SNC Designs Dream Chaser Variant for Stratolaunch

Dream Chaser (Credit: Sierra Nevada Corporation)
Dream Chaser (Credit: Sierra Nevada Corporation)

SPARKS, Nev., Sept. 30, 2014 – Sierra Nevada Corporation (SNC) today announced a design for an integrated system for human spaceflight that can be launched to low Earth orbit (LEO) using Stratolaunch System’s air launch architecture and a scale version of SNC’s Dream Chaser® spacecraft.

The Dream Chaser is a reusable, lifting-body spacecraft capable of crewed or autonomous flight. Dream Chaser is the only lifting-body spacecraft capable of a runway landing, anywhere in the world. Stratolaunch Systems is a Paul G. Allen project dedicated to developing an air-launch system that will revolutionize space transportation by providing orbital access to space at lower costs, with greater safety and more flexibility.

As designed, the Dream Chaser-Stratolauncher human spaceflight system can carry a crew of three astronauts to LEO destinations. This versatile system can also be tailored for un-crewed space missions, including science missions, light cargo transportation or suborbital point-to-point transportation. The scaled crewed spacecraft design is based on SNC’s full-scale Dream Chaser vehicle which, for the past four years, has undergone development and flight tests as part of NASA’s Commercial Crew Program.

Chuck Beames, president, Vulcan Aerospace Corp and executive director for Stratolaunch Systems said, “Combining a scaled version of SNC’s Dream Chaser with the Stratolaunch air launch system could provide a highly responsive capability with the potential to reach a variety of LEO destinations and return astronauts or payloads to a U.S. runway within 24 hours.”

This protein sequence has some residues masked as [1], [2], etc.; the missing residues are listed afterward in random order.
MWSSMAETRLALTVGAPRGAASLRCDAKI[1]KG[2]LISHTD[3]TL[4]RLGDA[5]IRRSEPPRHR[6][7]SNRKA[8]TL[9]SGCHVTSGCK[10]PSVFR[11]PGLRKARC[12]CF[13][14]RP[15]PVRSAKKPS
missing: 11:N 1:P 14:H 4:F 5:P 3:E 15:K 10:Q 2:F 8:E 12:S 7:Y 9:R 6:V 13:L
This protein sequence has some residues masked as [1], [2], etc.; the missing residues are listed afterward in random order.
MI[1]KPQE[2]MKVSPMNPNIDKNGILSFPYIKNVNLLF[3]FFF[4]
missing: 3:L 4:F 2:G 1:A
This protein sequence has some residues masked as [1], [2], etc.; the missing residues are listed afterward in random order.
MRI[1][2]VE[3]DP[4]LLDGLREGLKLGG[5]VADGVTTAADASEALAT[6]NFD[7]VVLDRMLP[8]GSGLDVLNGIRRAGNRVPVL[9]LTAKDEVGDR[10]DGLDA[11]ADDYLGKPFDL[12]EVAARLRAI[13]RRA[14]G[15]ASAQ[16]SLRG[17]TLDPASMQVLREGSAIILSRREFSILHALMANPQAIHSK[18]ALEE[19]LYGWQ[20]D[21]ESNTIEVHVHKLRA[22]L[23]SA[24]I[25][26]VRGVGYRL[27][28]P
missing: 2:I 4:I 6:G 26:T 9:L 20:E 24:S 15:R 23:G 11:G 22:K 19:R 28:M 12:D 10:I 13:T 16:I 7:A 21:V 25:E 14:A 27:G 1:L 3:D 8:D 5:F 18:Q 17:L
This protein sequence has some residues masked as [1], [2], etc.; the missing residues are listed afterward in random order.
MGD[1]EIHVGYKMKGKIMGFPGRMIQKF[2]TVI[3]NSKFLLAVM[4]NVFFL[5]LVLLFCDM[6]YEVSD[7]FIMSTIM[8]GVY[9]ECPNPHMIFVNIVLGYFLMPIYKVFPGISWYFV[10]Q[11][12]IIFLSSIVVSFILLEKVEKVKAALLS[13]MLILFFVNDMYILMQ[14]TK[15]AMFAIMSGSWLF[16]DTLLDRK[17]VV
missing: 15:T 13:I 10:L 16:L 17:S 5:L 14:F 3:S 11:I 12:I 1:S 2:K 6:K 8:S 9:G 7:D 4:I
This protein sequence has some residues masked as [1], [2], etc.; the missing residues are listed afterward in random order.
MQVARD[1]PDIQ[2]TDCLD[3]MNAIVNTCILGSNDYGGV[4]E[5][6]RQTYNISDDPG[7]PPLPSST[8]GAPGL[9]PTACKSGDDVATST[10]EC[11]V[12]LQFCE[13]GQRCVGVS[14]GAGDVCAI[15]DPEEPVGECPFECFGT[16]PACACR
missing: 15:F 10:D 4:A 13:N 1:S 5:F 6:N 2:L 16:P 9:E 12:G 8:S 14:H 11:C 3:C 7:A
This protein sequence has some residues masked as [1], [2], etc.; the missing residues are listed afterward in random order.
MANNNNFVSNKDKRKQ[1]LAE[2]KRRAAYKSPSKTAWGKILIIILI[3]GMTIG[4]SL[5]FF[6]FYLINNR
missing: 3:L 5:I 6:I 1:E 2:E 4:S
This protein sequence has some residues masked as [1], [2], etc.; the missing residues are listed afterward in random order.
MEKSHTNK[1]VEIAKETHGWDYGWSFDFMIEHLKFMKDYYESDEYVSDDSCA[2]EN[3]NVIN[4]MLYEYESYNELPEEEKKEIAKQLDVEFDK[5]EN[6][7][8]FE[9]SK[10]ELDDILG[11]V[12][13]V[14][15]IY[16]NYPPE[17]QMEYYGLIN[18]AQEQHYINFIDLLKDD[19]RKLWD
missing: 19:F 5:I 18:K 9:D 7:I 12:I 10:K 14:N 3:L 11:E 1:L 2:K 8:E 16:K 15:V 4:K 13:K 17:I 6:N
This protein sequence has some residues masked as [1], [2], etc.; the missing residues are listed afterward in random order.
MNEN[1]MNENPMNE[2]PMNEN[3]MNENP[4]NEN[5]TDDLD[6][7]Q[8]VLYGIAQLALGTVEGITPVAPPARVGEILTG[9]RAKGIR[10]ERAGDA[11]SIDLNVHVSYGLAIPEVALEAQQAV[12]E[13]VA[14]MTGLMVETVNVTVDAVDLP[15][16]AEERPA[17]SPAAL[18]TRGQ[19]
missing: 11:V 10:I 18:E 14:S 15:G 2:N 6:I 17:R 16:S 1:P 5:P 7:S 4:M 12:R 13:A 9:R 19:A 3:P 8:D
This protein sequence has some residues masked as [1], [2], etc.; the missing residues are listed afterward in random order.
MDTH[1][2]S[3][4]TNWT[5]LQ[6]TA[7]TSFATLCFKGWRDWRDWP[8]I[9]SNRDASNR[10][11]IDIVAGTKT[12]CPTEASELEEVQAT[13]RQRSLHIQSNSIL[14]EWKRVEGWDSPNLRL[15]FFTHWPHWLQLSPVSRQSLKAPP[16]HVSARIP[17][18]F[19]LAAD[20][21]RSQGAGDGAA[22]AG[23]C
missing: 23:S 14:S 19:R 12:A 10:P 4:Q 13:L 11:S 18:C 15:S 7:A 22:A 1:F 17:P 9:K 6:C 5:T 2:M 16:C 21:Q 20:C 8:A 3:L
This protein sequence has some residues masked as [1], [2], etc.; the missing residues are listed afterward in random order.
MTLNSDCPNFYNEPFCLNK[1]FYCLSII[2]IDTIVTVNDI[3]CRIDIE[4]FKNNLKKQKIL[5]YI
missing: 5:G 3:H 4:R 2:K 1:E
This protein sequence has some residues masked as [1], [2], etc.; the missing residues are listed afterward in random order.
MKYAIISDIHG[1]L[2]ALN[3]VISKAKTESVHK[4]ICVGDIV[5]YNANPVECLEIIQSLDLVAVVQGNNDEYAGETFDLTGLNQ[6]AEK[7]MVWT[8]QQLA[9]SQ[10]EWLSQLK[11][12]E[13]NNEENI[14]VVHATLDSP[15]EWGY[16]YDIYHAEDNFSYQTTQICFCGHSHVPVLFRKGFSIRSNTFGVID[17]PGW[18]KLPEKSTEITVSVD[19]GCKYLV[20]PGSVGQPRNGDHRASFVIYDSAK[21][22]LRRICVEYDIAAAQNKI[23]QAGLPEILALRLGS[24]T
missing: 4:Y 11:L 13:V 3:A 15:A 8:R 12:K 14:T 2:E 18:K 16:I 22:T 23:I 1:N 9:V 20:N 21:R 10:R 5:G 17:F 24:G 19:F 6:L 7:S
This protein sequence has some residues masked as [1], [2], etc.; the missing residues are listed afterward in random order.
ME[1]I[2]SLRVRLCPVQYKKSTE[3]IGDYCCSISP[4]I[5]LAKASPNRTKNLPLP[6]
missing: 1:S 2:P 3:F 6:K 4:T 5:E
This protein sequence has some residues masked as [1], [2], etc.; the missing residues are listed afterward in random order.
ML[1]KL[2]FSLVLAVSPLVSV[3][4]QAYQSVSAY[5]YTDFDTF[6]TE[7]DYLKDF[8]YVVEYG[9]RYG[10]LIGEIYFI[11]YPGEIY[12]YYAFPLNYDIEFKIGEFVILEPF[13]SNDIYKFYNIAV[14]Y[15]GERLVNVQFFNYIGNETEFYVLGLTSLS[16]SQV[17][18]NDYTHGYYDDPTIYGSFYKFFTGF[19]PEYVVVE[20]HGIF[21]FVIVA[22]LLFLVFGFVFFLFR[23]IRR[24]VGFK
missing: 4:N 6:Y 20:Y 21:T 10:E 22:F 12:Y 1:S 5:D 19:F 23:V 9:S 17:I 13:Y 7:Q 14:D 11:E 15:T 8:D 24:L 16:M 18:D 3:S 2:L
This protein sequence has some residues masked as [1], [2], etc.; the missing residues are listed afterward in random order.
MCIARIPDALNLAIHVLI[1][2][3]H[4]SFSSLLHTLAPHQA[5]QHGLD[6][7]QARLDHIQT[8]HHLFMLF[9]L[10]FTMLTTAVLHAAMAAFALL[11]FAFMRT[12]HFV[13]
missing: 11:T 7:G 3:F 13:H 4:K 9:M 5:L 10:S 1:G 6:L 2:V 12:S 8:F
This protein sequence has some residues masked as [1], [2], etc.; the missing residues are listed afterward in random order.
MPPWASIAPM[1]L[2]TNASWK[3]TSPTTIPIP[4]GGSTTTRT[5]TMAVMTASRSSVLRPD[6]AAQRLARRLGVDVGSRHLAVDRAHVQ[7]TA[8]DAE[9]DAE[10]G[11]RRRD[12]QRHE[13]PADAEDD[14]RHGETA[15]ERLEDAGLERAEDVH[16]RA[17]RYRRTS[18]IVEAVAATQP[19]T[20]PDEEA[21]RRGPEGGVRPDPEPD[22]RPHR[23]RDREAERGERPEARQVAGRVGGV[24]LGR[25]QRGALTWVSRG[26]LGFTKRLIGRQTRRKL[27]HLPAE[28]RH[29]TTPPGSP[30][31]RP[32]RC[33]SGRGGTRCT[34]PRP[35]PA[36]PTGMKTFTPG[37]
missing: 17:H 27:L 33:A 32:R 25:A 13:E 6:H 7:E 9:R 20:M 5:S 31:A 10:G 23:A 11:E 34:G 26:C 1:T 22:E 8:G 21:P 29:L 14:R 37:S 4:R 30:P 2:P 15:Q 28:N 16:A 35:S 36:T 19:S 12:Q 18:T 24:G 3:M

“This relationship would expand our portfolio to include the highly flexible Stratolaunch system for launching reusable crewed or uncrewed spacecraft, or for rapid satellite constellation deployment,” said Mark Sirangelo, corporate vice president of SNC’s Space Systems.

In addition to supporting development of human spaceflight capability, SNC studied satellite launch options and mechanisms, as well as point-to-point transportation options using the Stratolaunch launch system with a Dream Chaser spacecraft derivative. The Stratolaunch system is uniquely designed to allow for maximum operational flexibility and payload delivery from several possible operational sites, while minimizing mission constraints such as range availability and weather.

SNC and Stratolaunch Systems will present more detailed information on Dream Chaser-Stratolauncher at the 65th International Astronautical Congress in Toronto, Canada, on October 1, 2014 at 9:45 am ET in Room 701B.

About Stratolaunch Systems

Founded in 2011 by philanthropist and entrepreneur Paul G. Allen, Stratolaunch Systems is developing an air-launch system that will revolutionize space transportation by providing orbital access to space at lower costs, with greater safety and more flexibility. The system will allow for maximum operational flexibility and payload delivery from several possible operational sites, while minimizing mission constraints such as range availability and weather. The system is made up of three primary elements: a carrier aircraft, which is being designed by Scaled Composites; a multi-stage rocket system, which is being developed by Orbital Sciences; and an orbital payload. Initial efforts will focus on unmanned payloads, with human flights following as safety, reliability, and operability are demonstrated. Stratolaunch is based in Huntsville, Alabama with assembly facilities in Mojave, California.

About Sierra Nevada Corporation’s Space Systems